This morning the Court of Appeal quashed the decision of the High Court that the Government acted lawfully in deciding to close the Independent Living Fund (ILF), which provides funding for independent living for around 19,000 disabled people with the highest support needs. This has some significance for me because in the first article I ever wrote for the Guardian I explained how adequate, self-directed social care support, provided by local authorities and/or the ILF, can enable disabled people to live active and fulfilling lives, engaging in paid work and participating fully in our communities, and how this is at risk due to cuts to social care funding and the proposed closure of the ILF. Continue reading
Following the reply we received from Derek Osbourne, which was encouraging but rather vague, we wrote to Simon Pearce, Executive Head of Adult Social Care, to ask for more precise, practical details on how the council would take account of people’s individual situations when assessing care charges. See below for our letter and Simon Pearce’s reply:
The Leader of Kingston Council, Councillor Derek Osbourne, has replied to the letter of 8 July 2011 from Baroness Jane Campbell, Ann Macfarlane OBE, Ali Kashmiri, Pat Page and Jane Young. In our letter to Derek Osbourne dated 8 July 2011 we highlighted the serious disadvantage that would be faced by severely disabled people who will be charged huge sums for their essential independent living support. We also asked for specific details of how service users can access the promised discretion that the needs of high users of services would be considered on an individual basis. Continue reading
Five service users: Baroness Jane Campbell DBE, Ann Macfarlane OBE, Ali Kashmiri, Pat Page and Jane Young have written to the Leader of the Council, Councillor Derek Osbourne, using realistic scenarios to explain the serious effects of the new policy on adults of all ages with high value care packages.
It is with great regret that I have to report that we have been obliged to discontinue our application for judicial review of Kingston Council’s decision to increase contributions/charges for social care. This is because we would have been unable to prove that officers and councillors did not pay ‘due regard’ to their duty to promote disability equality or give proper consideration of the equality implications of the proposals before making their decision. Continue reading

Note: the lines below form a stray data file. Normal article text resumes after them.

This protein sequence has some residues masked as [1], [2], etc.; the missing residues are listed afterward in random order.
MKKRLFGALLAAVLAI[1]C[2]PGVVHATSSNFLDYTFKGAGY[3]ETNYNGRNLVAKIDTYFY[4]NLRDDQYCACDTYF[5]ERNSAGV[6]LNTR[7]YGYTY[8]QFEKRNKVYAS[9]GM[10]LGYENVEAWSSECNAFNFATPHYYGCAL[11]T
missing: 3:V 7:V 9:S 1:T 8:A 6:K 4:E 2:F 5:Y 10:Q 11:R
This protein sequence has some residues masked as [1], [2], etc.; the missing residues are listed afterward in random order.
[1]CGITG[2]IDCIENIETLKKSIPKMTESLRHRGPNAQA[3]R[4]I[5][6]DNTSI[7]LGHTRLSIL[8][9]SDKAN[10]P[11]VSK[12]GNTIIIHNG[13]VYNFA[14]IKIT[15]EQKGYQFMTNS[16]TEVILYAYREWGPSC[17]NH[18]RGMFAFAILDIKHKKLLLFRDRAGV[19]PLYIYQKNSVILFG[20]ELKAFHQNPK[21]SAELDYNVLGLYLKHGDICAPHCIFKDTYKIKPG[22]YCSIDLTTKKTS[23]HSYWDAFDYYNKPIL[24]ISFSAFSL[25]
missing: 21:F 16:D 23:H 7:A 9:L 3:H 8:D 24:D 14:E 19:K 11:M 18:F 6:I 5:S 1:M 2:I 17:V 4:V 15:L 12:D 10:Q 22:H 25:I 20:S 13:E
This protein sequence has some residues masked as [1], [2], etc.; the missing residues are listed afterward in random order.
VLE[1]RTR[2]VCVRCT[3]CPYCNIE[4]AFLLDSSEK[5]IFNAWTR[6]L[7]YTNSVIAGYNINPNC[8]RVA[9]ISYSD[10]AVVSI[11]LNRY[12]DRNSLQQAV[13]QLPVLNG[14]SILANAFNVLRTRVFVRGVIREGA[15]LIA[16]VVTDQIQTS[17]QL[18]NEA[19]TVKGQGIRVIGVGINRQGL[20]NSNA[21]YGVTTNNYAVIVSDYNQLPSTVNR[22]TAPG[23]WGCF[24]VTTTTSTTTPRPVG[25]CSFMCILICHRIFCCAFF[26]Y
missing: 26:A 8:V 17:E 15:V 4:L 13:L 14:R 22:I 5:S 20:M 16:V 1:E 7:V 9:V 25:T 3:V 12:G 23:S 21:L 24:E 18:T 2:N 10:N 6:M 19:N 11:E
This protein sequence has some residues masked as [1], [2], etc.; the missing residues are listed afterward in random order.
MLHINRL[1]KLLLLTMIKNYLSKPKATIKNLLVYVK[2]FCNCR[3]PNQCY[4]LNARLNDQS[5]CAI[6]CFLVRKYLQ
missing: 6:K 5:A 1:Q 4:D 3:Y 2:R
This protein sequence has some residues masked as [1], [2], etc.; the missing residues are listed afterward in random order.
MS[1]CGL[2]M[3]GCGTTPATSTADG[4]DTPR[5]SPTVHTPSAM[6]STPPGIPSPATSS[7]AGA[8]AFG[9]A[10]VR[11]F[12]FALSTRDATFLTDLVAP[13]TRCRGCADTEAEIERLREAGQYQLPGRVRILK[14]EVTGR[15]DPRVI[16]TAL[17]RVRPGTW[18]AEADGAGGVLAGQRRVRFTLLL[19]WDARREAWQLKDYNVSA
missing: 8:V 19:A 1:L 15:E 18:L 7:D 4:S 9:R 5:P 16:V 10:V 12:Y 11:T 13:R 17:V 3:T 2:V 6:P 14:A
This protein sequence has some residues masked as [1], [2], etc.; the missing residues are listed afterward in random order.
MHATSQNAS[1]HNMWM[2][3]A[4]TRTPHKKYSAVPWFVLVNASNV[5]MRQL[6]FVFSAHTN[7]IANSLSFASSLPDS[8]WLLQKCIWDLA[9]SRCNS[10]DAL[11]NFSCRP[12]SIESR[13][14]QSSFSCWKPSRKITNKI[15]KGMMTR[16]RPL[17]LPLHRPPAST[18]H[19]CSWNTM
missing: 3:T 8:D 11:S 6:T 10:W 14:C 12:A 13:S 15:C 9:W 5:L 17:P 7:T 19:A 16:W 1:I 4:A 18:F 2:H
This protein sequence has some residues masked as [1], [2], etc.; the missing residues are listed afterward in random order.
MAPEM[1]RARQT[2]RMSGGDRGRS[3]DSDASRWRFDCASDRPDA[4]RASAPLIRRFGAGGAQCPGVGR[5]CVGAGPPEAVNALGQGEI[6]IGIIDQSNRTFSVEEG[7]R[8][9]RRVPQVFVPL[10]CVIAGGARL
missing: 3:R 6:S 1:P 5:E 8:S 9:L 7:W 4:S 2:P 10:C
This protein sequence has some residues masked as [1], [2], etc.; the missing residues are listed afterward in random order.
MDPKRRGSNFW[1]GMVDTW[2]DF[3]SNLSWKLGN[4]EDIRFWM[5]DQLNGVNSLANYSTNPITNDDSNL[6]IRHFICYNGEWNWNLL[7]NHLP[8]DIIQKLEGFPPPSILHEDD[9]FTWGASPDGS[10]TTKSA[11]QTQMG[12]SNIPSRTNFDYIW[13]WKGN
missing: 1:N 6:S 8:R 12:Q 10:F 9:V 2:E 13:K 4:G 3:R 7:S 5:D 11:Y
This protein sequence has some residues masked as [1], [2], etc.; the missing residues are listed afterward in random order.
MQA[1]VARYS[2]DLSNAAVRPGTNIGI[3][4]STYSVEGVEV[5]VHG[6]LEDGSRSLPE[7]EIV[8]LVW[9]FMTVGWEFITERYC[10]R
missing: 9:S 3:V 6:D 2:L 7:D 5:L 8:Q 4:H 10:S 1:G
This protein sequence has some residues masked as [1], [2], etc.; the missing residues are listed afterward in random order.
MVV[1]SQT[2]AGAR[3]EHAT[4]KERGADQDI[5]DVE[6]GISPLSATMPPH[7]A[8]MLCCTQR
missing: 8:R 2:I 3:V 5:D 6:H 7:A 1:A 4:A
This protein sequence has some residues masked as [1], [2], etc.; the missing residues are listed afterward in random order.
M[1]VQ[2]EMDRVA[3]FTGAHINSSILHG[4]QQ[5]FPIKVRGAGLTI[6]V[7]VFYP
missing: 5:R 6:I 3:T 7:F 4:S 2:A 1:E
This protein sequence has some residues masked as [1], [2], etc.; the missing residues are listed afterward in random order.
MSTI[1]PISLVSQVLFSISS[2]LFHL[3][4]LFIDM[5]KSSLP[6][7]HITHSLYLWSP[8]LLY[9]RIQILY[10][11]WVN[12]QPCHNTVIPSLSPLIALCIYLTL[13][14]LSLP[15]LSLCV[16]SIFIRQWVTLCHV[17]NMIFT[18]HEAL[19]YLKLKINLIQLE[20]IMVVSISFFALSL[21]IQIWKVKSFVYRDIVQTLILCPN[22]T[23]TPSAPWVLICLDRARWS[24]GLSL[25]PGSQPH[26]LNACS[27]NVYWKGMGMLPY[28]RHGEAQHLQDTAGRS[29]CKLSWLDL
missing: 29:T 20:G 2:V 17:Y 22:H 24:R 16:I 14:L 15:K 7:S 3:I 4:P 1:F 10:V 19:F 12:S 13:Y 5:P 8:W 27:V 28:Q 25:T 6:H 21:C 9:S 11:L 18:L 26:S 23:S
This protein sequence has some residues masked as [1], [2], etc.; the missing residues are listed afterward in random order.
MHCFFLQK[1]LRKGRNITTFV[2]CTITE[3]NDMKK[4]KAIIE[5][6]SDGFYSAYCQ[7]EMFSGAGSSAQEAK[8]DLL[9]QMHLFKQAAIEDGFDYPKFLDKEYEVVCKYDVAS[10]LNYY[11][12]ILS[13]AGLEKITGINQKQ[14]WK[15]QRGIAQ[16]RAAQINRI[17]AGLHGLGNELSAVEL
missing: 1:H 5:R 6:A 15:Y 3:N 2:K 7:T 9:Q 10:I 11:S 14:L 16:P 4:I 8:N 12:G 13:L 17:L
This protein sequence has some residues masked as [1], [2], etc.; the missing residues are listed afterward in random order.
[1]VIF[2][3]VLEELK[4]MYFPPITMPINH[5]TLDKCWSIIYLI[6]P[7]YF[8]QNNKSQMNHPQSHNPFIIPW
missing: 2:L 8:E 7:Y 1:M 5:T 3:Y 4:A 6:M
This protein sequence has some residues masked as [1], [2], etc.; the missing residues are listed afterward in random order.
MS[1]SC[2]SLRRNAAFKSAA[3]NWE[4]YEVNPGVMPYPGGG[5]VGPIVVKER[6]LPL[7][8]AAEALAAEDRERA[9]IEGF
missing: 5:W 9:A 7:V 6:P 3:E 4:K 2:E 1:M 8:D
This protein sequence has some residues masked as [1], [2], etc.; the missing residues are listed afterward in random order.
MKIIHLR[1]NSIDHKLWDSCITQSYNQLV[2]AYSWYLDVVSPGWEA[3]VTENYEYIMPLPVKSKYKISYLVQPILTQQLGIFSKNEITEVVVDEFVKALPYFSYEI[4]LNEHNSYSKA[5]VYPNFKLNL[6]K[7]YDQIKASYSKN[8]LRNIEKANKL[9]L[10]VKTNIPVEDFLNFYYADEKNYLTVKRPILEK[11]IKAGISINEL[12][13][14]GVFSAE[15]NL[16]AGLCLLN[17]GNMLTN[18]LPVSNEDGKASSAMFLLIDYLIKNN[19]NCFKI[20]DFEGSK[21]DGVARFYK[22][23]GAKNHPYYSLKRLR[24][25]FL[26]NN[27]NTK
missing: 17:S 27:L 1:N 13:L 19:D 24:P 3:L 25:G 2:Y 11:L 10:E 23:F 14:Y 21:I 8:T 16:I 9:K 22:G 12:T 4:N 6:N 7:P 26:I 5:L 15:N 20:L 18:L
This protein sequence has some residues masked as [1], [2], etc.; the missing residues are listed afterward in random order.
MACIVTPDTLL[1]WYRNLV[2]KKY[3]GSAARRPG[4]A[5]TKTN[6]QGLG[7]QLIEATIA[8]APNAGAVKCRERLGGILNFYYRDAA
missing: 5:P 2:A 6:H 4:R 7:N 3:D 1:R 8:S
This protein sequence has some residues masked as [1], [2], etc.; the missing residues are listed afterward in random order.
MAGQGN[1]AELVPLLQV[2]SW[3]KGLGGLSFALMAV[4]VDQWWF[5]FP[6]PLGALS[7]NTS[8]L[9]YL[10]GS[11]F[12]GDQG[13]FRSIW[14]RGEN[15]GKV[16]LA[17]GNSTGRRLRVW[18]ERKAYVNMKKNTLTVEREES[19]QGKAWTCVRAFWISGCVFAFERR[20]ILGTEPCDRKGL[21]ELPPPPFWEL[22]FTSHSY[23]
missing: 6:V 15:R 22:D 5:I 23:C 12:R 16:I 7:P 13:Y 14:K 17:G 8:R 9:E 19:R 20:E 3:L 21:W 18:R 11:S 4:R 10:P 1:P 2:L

Our application for judicial review against Kingston Council’s decision to increase care charges has been reported in the Kingston Guardian this week. An early version of the report is available on the Kingston Guardian website
‘Care charges row goes to High Court‘ reads the headline on the front page of the Kingston Informer this week, 13 May. It’s exciting to see that the Informer has seen fit to place an article about our legal action against Kingston on the front page of its Kingston edition this week. The article is reasonably accurate and I have scanned it here: Kingston Informer 13 May 2011
In the meantime, the legal application is now on hold as Kingston has asked for extra time, until 25 May, to submit their response to the Letter before claim.
A resident of New Malden who depends on Kingston social services for support with daily living is taking the council to the High Court over its decision to increase care charges, on the grounds that the Council failed to comply with its legal duty to promote equality for disabled people and women. Continue reading
On Tuesday 8th February the council’s Executive Committee decided to implement the proposals to increase charges for social care in Kingston, with one concession – to charge 75% of people’s available income rather than 100% as they originally proposed. This is a welcome concession but will not help those who have saved to give themselves some financial security. Continue reading
On Tuesday 25th January members of the campaign group attended Scrutiny Panel as witnesses. The Chair of the Panel, Leader of the Opposition Councillor Howard Jones, gave us a very fair opportunity to present our views and explain the issues.
Jane Young, Ali Kashmiri, Baroness Campbell, Ann Macfarlane and Pat Page all spoke to the panel, explaining the reality of life as a disabled person and how the council’s proposals would damage the human rights, life chances and opportunities for disabled people in the borough.
Ali presented a video diary of his daily life to illustrate the importance of independence living support whereby his personal assistants literally act as his arms and legs to enable him to live a full life. He also explained how expensive it is to live as a disabled person, including some examples of the cost of essential equipment which is not provided by the NHS.